Guest Post: Jill Edmondson, Author, Sasha Jackson Mysteries
November 29, 2013
My thanks to Jill for such an awesome blog post, what a treat to have her back on Living a Life of Writing.
Being an Author Means Being on
Being an author is a twenty-four
hour a day job, and I say this from two points of view: the sales &
promo side, and the creative side.
On the creative side, everything you
see and hear has to potential to become a snippet of dialogue or plot
twist in your next book. The woman sitting across from you on the
bus just may inspire a new character. The witty one-liner you hear
at a party may be just the thing for your protagonist to say at the
end of chapter three.
On the sales side (and I believe
this may be truer in the early days than once you’re established),
you can’t help but talk up your book any time you get the chance to
do so. You almost automatically promote your recent release, in
person and online. New review? Share it on Facebook and Twitter.
Friend is hosting a charity event? Sure, I’ll donate some books as
a door prize. Meet with a book club? Yup. Speak at a library?
Check. Attend author events, book launches, seminars. Yes,
because maybe then they’ll come to my events.
A third point to mention is that
your friends will tell others when they introduce you: “Hey
Suzy, this is my friend Jill, and she just published a book.”
Believe it or not, there are (rare) instances when I don’t want to
chat about my books, but obviously I can’t say that, so I smile and
go with the flow. What often follows from such introductions is: “Suzy wants to be a writer.” About three minutes after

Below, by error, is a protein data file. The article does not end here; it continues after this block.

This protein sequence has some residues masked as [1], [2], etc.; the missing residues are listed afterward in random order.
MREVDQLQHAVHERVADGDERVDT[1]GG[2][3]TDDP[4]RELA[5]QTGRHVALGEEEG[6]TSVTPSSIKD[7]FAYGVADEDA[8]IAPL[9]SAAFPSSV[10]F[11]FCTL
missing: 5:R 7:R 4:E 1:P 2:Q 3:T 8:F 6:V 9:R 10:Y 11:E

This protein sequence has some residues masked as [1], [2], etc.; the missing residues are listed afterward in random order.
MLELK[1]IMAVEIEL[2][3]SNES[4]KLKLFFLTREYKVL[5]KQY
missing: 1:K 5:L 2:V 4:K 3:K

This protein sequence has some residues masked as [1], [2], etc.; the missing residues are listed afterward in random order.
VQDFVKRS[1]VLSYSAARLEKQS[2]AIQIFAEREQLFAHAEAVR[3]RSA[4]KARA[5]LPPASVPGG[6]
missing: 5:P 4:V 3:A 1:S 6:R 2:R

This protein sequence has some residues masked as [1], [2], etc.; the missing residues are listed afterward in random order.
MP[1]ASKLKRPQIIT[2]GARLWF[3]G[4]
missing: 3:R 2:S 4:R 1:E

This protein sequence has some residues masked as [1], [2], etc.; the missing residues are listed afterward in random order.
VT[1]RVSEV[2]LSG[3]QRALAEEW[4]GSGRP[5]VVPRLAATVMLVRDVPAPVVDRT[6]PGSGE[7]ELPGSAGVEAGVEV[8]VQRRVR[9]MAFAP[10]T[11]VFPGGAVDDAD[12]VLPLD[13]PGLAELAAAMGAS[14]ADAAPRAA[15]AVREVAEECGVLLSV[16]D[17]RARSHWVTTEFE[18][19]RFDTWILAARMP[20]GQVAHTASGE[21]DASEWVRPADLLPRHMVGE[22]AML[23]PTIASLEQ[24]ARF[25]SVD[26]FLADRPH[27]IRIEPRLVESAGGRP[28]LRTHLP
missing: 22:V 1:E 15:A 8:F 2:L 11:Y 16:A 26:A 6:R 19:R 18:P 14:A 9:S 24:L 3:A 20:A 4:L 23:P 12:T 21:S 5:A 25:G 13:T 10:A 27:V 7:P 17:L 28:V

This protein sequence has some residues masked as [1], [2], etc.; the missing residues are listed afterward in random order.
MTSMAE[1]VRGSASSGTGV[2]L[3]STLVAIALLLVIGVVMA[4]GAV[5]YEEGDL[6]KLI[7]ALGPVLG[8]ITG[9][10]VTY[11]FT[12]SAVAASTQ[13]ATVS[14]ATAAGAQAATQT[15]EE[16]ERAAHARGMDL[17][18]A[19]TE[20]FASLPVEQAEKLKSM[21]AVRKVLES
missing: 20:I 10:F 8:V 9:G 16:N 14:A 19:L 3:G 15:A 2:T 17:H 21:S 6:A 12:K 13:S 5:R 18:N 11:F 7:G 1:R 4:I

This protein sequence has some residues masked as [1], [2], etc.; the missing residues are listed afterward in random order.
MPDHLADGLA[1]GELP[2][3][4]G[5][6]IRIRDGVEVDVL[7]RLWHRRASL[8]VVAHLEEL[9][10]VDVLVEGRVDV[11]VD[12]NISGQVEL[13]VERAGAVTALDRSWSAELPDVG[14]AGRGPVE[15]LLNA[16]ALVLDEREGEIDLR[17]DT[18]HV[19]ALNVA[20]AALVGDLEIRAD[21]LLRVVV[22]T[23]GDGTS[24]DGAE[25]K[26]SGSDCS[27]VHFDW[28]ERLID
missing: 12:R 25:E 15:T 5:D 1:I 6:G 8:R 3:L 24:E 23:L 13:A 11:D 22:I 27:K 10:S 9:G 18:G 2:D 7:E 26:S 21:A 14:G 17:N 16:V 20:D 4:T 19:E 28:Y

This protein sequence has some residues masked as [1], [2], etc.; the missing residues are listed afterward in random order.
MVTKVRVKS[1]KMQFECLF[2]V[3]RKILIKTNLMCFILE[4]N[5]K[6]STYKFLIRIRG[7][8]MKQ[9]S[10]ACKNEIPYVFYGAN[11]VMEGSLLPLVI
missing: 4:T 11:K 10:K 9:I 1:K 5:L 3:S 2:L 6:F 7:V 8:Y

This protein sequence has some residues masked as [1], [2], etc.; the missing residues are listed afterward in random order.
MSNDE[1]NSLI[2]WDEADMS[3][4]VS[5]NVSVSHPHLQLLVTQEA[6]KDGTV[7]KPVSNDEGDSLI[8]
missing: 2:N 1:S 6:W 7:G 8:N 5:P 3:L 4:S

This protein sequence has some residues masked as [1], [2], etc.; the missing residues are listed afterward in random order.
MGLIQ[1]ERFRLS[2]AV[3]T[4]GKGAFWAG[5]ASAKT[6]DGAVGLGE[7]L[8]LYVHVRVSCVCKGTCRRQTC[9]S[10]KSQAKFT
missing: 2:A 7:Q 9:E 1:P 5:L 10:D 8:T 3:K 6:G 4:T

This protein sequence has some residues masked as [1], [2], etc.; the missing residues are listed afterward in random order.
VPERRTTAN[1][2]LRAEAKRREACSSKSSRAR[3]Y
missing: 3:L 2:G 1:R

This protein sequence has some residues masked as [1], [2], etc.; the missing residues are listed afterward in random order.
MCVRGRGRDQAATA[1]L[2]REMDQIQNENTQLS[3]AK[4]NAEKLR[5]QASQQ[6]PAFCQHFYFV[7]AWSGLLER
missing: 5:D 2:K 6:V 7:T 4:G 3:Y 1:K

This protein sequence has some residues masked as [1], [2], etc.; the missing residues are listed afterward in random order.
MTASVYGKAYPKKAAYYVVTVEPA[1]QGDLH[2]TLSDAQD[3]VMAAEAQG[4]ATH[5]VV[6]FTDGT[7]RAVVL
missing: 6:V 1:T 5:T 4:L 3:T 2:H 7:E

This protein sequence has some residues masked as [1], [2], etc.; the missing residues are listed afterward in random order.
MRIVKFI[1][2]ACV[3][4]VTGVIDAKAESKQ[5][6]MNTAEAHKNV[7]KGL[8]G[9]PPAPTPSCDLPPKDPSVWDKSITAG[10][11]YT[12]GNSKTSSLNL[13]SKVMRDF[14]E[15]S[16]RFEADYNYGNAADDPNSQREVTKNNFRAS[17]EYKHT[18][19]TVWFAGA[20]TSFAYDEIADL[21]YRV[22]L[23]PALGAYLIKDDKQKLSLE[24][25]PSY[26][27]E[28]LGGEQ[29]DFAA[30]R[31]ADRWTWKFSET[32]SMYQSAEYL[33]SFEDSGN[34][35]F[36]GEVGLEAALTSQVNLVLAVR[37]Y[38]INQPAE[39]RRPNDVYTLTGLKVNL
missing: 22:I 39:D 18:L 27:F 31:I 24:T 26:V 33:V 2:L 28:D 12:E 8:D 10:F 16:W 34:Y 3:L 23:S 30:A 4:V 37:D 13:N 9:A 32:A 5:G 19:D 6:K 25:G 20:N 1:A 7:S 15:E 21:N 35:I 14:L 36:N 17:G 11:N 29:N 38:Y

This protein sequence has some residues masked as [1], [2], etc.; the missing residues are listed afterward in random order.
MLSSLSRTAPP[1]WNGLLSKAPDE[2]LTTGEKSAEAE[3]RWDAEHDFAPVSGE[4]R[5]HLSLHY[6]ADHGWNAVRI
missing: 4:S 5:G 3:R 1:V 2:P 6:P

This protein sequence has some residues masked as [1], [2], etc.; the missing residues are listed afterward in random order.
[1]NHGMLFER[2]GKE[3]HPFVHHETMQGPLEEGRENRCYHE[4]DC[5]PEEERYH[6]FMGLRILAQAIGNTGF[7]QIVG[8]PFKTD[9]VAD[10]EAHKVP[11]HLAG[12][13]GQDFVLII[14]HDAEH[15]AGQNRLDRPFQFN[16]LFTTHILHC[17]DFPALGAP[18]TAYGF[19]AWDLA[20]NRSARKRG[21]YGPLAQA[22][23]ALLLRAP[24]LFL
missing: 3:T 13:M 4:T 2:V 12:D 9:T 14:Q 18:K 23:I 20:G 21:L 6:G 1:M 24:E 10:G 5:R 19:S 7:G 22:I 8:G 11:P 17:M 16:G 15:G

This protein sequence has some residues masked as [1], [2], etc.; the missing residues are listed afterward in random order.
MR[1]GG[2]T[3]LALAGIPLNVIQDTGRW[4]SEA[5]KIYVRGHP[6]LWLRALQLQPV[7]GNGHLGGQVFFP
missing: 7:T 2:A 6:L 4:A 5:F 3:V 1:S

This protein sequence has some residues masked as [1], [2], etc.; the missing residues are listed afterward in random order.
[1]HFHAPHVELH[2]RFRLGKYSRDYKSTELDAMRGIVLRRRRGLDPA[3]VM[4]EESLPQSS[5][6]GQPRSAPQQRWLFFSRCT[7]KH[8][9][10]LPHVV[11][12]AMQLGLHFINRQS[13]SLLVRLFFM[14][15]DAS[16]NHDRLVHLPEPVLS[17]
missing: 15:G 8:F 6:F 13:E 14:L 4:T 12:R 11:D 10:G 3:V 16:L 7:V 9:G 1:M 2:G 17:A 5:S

the introduction, Suzy will ask you how to get published. About nine
minutes after the introduction, Suzy will ask you for writing tips.
About eight minutes after that, Suzy will ask you to read her
Obviously, you can’t be ungracious
(and you really don’t want to be ungracious because you did all
these things too when you were starting out!), so you say yes.
And then another person hears you did this, so they also ask you to
take a look at their stuff, to give them tips on writing and
publishing. Before you know it, you just might become an unpaid
writing/publishing consultant, yikes! It’s important to give back,
obviously, but don’t overextend yourself, and don’t let things
like this distract you from your real goal: Writing.
At some point, you’ll have to stop
doing ALL of these things, because if you don’t, then when are you
going to begin working on the next manuscript? Shut down all the
supplemental stuff and get busy writing the next book. Make it the
best book you can, and the sales and marketing will take care of